• Family Protection Trust – similar to the above, this type of Trust protects your estate by ensuring it is passed onto the people you choose, avoiding disinheritance issues, reducing Inheritance Tax, helping to protect against care home fees and to reduce probate costs. You can benefit from your assets while you are alive, and then when you pass away, your assets will pass to the people you choose.


• Property Protection Trust – this protects your share in your property, i.e. your family home, so it can be inherited by your chosen ‘beneficiaries’, i.e. your children, partner, friends, and so on. The reason why this is so important is because most couples (married or civil partners) own their homes as ‘joint tenants’. This means that both people own all of the property rather than 50:50. This can make things very complicated should one person die and the deceased person intended the property to be passed to someone else. Usually, this becomes an issue when couples separate and remarry, and the family home is then passed on to the new spouse and their family. Alternatively, you may be ‘tenants-in-common’, equally owning a property, i.e. a shared buy-to-let. This poses a risk when one half of the property could then pass to someone written into a Will without the other person even being aware. See our recent blog on disinheritance for more details on this.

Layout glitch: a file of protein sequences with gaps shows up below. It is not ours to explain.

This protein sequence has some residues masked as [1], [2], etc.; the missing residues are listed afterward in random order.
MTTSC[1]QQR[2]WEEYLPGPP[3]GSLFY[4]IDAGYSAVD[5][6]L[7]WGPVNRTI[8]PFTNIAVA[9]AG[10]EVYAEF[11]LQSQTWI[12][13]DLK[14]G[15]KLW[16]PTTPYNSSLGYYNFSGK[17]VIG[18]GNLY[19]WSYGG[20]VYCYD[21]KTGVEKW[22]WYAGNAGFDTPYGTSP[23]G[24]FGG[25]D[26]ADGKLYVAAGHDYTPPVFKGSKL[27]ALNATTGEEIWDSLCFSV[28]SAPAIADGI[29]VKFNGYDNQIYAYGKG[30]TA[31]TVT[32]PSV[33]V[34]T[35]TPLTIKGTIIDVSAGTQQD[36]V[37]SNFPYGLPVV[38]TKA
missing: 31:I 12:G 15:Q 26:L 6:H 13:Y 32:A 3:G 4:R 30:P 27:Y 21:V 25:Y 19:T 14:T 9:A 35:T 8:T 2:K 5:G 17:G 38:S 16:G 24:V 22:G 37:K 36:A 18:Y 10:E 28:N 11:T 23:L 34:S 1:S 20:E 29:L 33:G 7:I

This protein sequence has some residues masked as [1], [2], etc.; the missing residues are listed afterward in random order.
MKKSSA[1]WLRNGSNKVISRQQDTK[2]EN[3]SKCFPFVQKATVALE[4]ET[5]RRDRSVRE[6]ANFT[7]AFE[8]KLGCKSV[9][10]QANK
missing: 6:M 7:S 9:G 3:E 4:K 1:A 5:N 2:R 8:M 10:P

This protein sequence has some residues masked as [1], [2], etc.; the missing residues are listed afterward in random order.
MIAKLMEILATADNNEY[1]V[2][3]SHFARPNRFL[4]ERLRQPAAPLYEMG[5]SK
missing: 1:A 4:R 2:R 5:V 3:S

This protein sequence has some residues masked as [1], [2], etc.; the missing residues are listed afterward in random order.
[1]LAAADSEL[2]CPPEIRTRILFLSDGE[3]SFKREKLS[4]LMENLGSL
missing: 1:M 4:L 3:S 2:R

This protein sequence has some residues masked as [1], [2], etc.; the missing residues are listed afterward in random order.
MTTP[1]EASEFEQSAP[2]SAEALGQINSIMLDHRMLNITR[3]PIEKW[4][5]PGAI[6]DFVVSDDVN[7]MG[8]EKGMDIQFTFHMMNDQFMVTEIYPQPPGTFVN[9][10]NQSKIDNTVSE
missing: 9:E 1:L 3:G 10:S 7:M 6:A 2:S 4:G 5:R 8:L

For more information on Trusts, Estate Planning, Wills and Inheritance, please refer to our previous blogs or visit our Inheritance page.


If you would like to find out more about Trusts and Estate Planning, please get in touch to speak to one of our financial planners.